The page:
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Fuel problem cost Vettel Bahrain win?

Ron Dennis speculates that Sebastian Vettel's problem in Bahrain wasn't a spark-plug failure, but a fuel issue.
Ron Dennis believes that the real reason Red Bull Racing's Sebastian Vettel missed out in Bahrain two weeks ago could be fuel related.

Vettel looked odds on to take the F1 2010 season opener, until he suddenly lost power on lap 34, and was then overhauled by the Ferrari's of Fernando Alonso and Felipe Massa and the McLaren of Lewis Hamilton. He eventually limped home in fourth.

The issue was initially blamed on a cracked exhaust, before the Milton Keynes-based outfit later said it was actually due to a spark-plug failure.

"We have analysed the problem and it should not happen again," Vettel told German news agency Deutsche Presse-Agentur.

Former McLaren F1 boss Dennis, though, isn't convinced and has told Cologne newspaper Express that it may be due to the fact the RB6's fuel tank is too small or fuel consumption was greater than expected.

"The lap times dropped so rapidly that one can imagine the electronic control unit (ECU) switching to a conservative programme to save fuel. The problem with the Red Bull could be design. It could be the fuel tank is too small, or the fuel consumption is higher than they expected," he confirmed.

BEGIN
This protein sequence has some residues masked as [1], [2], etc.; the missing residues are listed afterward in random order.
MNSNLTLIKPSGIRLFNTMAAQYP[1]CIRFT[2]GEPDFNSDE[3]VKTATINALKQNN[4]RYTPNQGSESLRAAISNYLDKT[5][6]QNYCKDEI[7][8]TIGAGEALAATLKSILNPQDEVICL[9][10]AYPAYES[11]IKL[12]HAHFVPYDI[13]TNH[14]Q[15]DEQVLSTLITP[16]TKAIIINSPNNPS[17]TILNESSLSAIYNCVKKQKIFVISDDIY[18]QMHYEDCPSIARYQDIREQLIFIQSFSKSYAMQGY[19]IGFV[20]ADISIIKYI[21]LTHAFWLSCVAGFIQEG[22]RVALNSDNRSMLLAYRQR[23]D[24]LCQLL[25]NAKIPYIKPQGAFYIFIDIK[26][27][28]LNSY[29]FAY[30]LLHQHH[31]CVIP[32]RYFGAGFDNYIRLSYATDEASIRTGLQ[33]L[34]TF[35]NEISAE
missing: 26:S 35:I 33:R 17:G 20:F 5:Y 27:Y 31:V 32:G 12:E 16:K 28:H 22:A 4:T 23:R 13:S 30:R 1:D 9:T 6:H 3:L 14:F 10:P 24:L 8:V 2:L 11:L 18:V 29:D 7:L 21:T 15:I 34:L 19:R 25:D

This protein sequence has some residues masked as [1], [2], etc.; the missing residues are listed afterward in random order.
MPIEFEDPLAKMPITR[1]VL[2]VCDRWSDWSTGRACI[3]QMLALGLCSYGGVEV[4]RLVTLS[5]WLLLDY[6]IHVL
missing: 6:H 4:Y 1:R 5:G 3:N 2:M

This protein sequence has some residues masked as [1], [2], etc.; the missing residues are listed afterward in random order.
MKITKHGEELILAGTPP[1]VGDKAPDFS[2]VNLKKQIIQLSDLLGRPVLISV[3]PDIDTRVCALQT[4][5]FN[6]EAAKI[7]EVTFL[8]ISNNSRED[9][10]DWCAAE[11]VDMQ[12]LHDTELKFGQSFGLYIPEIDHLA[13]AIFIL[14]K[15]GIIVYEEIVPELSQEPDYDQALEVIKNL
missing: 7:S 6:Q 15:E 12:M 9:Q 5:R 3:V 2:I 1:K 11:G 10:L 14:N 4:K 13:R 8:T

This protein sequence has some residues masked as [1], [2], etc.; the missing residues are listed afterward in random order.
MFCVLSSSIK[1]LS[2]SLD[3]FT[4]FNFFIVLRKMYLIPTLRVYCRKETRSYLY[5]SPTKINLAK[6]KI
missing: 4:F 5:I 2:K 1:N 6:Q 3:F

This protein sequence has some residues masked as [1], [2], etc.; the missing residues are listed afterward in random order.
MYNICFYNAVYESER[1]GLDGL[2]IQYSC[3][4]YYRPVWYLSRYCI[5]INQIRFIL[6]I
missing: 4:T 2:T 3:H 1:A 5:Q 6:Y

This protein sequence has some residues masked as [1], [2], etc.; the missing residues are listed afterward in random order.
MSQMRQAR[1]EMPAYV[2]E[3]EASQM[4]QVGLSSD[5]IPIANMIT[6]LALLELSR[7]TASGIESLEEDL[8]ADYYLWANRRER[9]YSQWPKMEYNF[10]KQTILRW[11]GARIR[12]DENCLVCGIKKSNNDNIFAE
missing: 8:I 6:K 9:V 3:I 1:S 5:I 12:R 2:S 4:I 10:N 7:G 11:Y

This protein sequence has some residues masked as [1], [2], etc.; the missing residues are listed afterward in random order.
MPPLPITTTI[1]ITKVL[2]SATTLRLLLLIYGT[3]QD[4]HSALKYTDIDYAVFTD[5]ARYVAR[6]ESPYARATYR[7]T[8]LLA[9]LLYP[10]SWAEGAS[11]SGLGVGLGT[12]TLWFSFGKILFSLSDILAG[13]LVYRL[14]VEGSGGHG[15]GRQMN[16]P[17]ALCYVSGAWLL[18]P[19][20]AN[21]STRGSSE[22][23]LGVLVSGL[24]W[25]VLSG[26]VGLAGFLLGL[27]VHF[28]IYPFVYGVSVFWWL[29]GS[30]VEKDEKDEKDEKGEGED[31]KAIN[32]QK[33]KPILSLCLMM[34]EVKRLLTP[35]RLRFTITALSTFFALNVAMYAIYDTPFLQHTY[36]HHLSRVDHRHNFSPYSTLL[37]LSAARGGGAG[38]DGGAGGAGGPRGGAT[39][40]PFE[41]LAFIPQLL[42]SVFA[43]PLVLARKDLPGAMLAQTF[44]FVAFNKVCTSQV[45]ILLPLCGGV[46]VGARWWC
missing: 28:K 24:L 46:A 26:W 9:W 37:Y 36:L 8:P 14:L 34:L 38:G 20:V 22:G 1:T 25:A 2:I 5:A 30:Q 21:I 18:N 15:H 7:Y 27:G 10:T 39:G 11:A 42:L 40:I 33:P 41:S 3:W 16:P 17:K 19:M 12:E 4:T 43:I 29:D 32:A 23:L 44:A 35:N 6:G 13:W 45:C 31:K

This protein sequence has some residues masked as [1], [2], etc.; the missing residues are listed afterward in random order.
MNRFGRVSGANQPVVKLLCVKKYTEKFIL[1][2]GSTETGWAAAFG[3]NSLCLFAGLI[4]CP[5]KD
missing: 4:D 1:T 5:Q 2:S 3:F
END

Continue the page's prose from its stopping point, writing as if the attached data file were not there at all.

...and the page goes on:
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Sebastian Vettel (GER) Red Bull Racing RB 6

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JET - Unregistered

March 23, 2010 12:39 PM

Also The leading Vettel flexed the Renault V8 far harder than Mark Webber. He was 35 seconds ahead of him after 20 odd laps! So direct correlation is not possible in terms of fuel consumption. So it is not beyond the realms of possibily that Red Bull may have missed a couple of litres of fuel. The ECU noted the consumption was too high and shut down one cylinder. As Ron Dennis has said, "thats what our ECU is DESIGNED TO DO" and he should know because his company designed it! I wouldnt bank on a Renault "spark plug" story, especially when its the first race of a non refuelling rules season. Perhaps Im wrong, but Dennis usually has a point when he comes out to say things like this.

Duncan Snowden - Unregistered

March 23, 2010 2:45 PM

Sure, it's speculation. But it's certainly plausible. Adam, Newey's known for packaging very close to the limit. In the past we've seen it lead to cooling issues on his cars. A miscalculation on tank size - or rather, a gamble on a marginal tank on the understanding that the engine will be efficient enough to make it, driven carefully - isn't at all impossible. On the contrary, it's exactly the sort of thing he might well do. All the teams will, naturally, have made the tank as small as they dare, in the interests of weight saving, centre of gravity, aero, etc. - and Newey's always the most daring when it comes to stuff like that. The more I think about Ron's theory, the more sense it makes.



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